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The Seaside on Screen

harry hillThis month sees one of Britain’s best loved comedians taking a road trip to Blackpool. Harry Hill hits the big screen for his first feature film in a story which involves his dying hamster’s last wish, his petrol-drinking Nan, played by the legendary Julie Walters, and a fight at the top of the Tower. All typically madcap Harry Hill and a reminder that Blackpool has been the backdrop to many stories both on the big and small screen.

Stretching all the way back to the silent era, Blackpool has been the setting for numerous films. The Three Kings (1929) was a British-German produced drama about the rivalry between two circus performers over a woman. Hindle Wakes was made in 1918 and remade in 1927. Based on a play by Stanley Houghton from 1910, it is the story of two factory girls who take a traditional Wakes Week holiday from their Lancashire mill town to Blackpool. One of the girls meets up with the factory owner’s son, who persuades her to go to the more up-market Llandudno for a ‘dirty weekend’. Shocking stuff at the time and a film that was remade two more times, with sound, in 1931 and 1952. The links between the mill towns of Lancashire and Blackpool are also prevalent in The Cotton Queen (1937) starring Stanley Holloway and Sing As We Go (1934) also starring Holloway and the legendary Gracie Fields.

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Hindle Wakes (1927)

Dual Alibi (1947) and Forbidden (1949) are thrillers set in Blackpool. Dual Alibi starred Herbert Lom as a pair of twins who are a top acrobatic act at the Circus.  One of the twins falls in love with a girl who then steals their winning French lottery ticket, and they head to Paris seeking revenge.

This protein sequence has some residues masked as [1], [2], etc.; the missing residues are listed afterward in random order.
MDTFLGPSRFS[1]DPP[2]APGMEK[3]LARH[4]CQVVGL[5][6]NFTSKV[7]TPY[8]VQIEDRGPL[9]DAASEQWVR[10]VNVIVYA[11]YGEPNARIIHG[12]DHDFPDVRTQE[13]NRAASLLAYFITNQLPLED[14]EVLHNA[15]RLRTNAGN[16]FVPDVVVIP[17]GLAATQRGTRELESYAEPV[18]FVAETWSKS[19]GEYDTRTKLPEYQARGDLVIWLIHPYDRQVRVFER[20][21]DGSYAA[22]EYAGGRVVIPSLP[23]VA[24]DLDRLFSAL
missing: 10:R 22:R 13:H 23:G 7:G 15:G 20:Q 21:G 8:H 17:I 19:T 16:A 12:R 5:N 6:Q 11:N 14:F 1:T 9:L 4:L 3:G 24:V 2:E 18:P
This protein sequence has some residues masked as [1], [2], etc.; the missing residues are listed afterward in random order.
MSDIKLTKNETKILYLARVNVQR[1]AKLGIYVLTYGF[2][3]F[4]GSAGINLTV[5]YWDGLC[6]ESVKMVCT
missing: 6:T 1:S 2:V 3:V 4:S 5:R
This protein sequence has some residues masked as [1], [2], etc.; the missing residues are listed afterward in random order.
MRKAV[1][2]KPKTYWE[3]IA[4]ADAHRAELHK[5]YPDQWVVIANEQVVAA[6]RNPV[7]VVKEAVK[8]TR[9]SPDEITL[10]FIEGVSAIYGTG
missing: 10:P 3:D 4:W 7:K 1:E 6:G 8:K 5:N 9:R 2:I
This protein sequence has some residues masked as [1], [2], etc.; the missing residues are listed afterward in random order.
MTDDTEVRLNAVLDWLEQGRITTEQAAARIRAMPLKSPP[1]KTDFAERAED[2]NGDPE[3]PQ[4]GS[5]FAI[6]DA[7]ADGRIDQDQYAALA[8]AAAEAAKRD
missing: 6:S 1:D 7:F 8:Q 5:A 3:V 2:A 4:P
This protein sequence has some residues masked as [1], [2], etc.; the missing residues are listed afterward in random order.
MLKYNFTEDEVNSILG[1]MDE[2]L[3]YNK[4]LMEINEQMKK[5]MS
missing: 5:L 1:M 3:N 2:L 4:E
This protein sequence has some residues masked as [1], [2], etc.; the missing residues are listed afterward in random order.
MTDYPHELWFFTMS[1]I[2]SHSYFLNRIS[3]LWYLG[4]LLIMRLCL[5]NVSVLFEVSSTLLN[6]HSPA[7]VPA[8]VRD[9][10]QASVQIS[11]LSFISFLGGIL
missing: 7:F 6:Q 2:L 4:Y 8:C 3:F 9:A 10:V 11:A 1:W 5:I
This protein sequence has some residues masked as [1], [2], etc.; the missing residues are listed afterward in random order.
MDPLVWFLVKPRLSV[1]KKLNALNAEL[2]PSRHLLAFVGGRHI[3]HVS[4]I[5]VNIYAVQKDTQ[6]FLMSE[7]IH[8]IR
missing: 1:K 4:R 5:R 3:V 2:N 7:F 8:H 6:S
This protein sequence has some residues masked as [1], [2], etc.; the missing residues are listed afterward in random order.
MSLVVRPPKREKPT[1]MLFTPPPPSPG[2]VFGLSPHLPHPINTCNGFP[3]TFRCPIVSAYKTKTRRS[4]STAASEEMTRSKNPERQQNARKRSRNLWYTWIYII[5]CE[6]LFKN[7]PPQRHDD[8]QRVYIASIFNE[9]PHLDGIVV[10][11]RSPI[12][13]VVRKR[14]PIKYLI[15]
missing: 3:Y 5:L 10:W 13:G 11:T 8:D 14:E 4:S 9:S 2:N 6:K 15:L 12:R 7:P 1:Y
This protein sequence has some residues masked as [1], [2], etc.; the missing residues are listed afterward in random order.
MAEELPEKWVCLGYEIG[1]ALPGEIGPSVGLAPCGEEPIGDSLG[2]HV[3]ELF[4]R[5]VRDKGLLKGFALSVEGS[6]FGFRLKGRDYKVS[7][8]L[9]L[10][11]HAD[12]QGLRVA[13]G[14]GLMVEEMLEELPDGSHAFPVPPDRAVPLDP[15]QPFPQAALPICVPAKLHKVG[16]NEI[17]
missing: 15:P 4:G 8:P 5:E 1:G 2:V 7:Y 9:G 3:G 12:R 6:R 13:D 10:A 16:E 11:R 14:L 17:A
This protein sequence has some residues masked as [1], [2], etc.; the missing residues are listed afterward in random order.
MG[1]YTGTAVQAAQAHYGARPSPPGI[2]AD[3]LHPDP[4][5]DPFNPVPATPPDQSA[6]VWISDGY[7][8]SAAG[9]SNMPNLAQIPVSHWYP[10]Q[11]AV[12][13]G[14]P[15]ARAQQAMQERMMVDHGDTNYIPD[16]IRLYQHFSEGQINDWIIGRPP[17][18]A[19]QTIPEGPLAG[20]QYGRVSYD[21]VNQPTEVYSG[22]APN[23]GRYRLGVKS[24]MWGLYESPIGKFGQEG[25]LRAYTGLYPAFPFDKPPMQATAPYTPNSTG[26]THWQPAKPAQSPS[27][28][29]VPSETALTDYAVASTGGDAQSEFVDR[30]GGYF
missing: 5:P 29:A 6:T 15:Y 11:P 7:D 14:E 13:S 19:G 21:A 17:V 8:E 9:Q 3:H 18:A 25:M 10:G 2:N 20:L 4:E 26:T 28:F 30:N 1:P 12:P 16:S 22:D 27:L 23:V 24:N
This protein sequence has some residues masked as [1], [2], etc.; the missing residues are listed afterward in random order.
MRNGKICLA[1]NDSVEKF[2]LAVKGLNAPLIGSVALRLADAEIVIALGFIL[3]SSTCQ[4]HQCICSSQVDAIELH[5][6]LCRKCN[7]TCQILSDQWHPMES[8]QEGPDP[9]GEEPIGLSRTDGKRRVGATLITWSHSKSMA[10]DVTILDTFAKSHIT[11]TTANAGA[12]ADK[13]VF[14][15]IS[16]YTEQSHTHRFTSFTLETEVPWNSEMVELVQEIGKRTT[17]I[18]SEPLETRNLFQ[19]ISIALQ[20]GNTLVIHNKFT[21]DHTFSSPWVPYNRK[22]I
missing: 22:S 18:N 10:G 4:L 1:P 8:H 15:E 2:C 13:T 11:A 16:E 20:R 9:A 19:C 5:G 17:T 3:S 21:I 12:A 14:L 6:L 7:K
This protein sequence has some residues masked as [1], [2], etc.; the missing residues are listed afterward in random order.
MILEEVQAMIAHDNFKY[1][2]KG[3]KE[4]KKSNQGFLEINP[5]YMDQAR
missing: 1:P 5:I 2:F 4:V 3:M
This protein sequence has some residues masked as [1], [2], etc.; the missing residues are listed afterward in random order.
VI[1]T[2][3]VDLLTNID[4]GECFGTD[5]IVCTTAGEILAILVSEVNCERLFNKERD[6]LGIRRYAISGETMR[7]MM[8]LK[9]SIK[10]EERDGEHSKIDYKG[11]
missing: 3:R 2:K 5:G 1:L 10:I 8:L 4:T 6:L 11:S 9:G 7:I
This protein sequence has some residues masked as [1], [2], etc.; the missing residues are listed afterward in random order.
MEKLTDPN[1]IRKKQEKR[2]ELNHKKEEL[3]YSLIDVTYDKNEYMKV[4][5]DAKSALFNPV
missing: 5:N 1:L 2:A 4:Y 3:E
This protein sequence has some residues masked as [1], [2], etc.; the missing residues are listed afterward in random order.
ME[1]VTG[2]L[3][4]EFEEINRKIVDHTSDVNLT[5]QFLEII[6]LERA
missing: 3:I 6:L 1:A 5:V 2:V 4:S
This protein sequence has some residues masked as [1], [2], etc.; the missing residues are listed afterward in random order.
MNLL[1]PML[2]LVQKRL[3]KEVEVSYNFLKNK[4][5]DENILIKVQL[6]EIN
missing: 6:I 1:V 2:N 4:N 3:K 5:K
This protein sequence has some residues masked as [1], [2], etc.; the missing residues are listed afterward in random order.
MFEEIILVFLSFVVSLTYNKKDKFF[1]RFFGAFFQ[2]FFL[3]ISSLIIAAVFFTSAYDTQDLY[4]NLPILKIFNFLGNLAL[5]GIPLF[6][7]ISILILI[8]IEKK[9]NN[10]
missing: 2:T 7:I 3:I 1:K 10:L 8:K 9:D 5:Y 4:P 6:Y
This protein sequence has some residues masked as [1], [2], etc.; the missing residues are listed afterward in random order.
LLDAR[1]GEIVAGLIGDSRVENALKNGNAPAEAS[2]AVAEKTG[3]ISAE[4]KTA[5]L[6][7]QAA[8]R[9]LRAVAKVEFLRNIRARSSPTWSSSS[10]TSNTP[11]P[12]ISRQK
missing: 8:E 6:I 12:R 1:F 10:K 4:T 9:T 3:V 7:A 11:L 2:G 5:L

A Taste Of Honey (1961) is considered one the best examples of gritty, kitchen sink realism British cinema. It centres on the story of a 17 year old schoolgirl, played by Rita Tushingham, and her domineering, alcoholic mother, played by Dora Bryan. She falls pregnant after a brief relationship with a black sailor, and moves in with her friend, a gay textile design student. It is praised for its look at working-class life at the turn of the sixties, including attitudes towards race, sexuality and poverty. The film won four BAFTAs and awards for Best Actor and Actress at the Cannes Film Festival. It was mainly shot in and around Salford, but there is a sequence shot in Blackpool where the mother, and her abusive lover, and daughter take a day trip to the giddy sights and sounds of the seaside, in contrast to the dark, dank streets of Salford.

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A Taste Of Honey (1961)

Like It Is (1998) is another gritty film, which tackles homosexual relationships to a backdrop of clubland and boxing, using Blackpool and London as its prime locations. Its cast includes The Who frontman Roger Daltrey. Boy A (2007) starring Andrew Garfield is another hard hitting film with scenes shot in Blackpool, with a story about a young man who is released from prison and tries to start a new life, distancing himself from the crimes he committed as a boy.

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Andrew Garfield in Boy A (2007)
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Bhaji On The Beach (1993)